Dozens of rival nightspots have united to defend jobs and livelihoods from crippling business rates rises.
An open letter signed by every member of the police-backed city-centre safety group Unight Aberdeen is the latest in a string of appeals for action by the Scottish Government.
It will be handed to Finance Secretary Derek Mackay when he visits the Granite City for a showdown with furious north-east company bosses.
Firms have been hit by a sudden increase in rates just as the oil and gas downturn has left them struggling to stay afloat.
Aberdeen and Grampian Chamber of Commerce is orchestrating a mass protest and campaign for reliefs to cushion the blow.
The SNP administration at Holyrood has so far declined to match the protection offered in England to those facing particularly steep rises.
Unight chairman, Stuart McPhee, said the hospitality sector was “at a loss” at having another hurdle put in the way of its survival.
The Siberia Vodka Bar and City Centre Hotel boss will have to find another £23,000 a year from April – a 43% increase – a rise dwarfed by those facing others.
One family-owned plant hire firm’s bill is to go up almost four times to just short of £1million.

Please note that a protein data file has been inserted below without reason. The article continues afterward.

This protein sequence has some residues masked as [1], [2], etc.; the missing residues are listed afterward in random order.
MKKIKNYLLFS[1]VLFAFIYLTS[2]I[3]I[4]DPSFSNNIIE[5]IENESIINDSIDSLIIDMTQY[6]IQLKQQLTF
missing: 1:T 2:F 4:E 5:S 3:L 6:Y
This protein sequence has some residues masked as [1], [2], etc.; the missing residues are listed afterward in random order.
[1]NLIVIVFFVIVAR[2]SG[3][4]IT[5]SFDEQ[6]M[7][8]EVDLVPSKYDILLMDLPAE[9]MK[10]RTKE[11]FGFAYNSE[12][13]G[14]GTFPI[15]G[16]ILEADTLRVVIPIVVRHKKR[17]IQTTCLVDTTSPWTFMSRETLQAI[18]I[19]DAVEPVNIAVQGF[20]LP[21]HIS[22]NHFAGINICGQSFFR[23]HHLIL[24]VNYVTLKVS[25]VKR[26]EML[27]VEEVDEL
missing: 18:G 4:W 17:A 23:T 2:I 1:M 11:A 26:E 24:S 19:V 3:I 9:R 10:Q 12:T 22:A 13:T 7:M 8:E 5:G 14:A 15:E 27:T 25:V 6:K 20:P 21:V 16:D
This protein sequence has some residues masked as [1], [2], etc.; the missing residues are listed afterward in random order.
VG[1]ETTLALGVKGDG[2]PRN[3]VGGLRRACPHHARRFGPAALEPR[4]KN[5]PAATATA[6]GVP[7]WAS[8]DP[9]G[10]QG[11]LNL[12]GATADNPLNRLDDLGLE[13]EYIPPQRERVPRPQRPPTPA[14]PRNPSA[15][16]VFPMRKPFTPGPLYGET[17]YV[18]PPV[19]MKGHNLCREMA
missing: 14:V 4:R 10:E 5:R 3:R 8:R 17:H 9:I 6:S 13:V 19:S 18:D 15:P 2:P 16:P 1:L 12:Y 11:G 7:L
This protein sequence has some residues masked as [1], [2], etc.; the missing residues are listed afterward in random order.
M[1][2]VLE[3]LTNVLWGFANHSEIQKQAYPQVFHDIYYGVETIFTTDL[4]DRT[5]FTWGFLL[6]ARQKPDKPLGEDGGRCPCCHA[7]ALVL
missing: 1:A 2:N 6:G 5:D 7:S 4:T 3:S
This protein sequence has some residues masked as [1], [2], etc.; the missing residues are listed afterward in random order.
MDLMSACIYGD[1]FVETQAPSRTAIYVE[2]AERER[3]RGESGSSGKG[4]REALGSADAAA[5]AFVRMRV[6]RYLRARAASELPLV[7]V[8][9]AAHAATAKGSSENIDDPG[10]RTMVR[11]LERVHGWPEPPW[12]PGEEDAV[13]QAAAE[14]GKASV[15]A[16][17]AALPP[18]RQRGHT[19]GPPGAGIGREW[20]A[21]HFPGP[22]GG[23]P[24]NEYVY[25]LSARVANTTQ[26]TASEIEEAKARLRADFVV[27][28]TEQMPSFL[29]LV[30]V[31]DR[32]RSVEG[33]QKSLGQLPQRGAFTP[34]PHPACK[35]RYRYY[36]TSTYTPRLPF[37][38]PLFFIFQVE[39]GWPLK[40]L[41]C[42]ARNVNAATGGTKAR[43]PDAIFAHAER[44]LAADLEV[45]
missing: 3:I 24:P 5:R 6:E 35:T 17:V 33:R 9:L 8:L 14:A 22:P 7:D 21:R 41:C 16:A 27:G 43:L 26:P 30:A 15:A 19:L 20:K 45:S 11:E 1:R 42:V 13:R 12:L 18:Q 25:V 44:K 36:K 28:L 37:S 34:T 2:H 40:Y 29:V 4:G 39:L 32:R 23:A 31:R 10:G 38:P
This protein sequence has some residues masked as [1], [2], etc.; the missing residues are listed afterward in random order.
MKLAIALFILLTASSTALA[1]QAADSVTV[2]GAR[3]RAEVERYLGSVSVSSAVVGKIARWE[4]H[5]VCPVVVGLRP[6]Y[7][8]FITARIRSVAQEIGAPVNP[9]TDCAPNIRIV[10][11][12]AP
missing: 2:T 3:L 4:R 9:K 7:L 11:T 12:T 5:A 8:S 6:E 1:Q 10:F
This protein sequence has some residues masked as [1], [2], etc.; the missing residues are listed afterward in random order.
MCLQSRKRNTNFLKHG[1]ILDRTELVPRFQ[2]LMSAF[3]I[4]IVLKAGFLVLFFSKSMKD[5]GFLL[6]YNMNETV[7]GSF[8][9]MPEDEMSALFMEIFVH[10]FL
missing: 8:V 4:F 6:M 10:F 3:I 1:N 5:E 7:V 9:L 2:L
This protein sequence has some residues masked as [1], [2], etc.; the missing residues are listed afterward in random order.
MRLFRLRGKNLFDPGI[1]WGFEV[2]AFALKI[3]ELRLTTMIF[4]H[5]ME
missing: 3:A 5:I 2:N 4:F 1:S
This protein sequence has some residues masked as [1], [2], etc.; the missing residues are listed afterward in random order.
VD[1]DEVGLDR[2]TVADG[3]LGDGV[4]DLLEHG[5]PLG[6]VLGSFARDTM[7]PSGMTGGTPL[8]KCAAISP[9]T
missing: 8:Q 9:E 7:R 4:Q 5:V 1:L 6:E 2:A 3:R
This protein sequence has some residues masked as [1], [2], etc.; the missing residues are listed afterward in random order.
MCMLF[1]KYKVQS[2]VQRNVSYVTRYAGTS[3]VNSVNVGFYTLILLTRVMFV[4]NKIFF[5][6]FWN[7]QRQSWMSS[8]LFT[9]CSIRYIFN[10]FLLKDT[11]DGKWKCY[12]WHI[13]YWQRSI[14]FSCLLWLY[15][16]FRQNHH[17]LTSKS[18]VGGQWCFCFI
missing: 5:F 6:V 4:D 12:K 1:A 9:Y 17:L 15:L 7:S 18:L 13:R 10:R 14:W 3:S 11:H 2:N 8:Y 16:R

Mr McPhee said: “Jobs will undoubtedly be lost and we would be submissive if we sat back and did nothing about this.”
In the letter Unight, which works with the police and council to minimise alcohol-fuelled disorder, said it was “of the utmost importance that we draw to the public attention the plight we face”.
“Some of our venues face a rise of up to 300%, and we cannot stand idly by and allow this to go past unchallenged,” they said.
“These exponential increases threaten to weaken an already decimated nighttime economy within a city that has endured a lengthy economic downturn and has already seen some hospitality venues go out of business or into administration.
“This money will have to be found somewhere by those who can, which means job cuts or price increases in simple terms. But what of those businesses who cannot afford their increases?
“They will join the list of names that we have seen disappear from the city’s hospitality industry, followed by the ripple effects that will be felt by suppliers further down the chain with fewer bars, fewer nightclubs, fewer restaurants and fewer bars to supply.
“The tower of cards will collapse on itself.”